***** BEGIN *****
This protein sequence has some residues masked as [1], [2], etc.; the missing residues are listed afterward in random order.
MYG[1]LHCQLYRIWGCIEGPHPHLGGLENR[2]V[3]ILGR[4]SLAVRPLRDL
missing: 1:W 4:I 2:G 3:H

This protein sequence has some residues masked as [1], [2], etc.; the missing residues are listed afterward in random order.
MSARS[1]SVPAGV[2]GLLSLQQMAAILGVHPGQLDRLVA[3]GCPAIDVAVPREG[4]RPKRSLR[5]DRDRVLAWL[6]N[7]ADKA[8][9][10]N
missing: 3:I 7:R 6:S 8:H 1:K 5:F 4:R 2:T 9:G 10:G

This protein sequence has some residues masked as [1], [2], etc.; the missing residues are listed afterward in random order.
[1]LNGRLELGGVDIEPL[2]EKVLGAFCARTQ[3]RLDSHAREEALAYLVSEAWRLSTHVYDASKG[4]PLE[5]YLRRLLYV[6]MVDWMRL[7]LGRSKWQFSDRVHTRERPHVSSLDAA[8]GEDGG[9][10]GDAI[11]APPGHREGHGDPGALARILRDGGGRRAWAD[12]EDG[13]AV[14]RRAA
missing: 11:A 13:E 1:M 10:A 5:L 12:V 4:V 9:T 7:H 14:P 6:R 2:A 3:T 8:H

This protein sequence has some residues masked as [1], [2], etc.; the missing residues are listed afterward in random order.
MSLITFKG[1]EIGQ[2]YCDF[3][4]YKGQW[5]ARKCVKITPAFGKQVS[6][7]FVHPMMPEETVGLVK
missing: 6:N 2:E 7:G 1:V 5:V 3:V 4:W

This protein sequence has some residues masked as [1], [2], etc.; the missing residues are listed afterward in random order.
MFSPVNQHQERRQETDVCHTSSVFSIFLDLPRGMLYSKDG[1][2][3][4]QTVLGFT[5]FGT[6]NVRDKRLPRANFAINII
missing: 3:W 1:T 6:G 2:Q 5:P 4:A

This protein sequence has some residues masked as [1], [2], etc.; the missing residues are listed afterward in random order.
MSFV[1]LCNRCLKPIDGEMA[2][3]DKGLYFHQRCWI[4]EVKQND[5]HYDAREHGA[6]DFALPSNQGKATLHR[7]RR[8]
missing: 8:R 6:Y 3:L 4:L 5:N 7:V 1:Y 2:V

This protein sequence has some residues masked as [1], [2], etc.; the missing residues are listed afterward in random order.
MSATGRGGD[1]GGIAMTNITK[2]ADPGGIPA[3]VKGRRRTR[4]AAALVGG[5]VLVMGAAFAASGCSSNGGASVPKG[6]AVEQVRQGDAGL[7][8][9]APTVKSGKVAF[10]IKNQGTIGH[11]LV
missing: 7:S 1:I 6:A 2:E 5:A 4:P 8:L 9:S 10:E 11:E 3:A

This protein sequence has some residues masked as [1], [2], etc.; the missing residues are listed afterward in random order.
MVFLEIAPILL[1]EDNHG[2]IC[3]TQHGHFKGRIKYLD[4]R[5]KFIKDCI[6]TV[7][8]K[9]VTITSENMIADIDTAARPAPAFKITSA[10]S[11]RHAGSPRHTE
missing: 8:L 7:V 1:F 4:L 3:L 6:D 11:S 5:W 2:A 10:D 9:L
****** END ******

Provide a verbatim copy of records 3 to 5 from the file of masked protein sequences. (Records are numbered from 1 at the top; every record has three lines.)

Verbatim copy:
This protein sequence has some residues masked as [1], [2], etc.; the missing residues are listed afterward in random order.
[1]LNGRLELGGVDIEPL[2]EKVLGAFCARTQ[3]RLDSHAREEALAYLVSEAWRLSTHVYDASKG[4]PLE[5]YLRRLLYV[6]MVDWMRL[7]LGRSKWQFSDRVHTRERPHVSSLDAA[8]GEDGG[9][10]GDAI[11]APPGHREGHGDPGALARILRDGGGRRAWAD[12]EDG[13]AV[14]RRAA
missing: 11:A 13:E 1:M 10:A 5:L 12:V 4:V 9:T 7:H 14:P 6:R 2:A 3:T 8:H

This protein sequence has some residues masked as [1], [2], etc.; the missing residues are listed afterward in random order.
MSLITFKG[1]EIGQ[2]YCDF[3][4]YKGQW[5]ARKCVKITPAFGKQVS[6][7]FVHPMMPEETVGLVK
missing: 6:N 2:E 7:G 1:V 5:V 3:V 4:W

This protein sequence has some residues masked as [1], [2], etc.; the missing residues are listed afterward in random order.
MFSPVNQHQERRQETDVCHTSSVFSIFLDLPRGMLYSKDG[1][2][3][4]QTVLGFT[5]FGT[6]NVRDKRLPRANFAINII
missing: 3:W 1:T 6:G 2:Q 5:P 4:A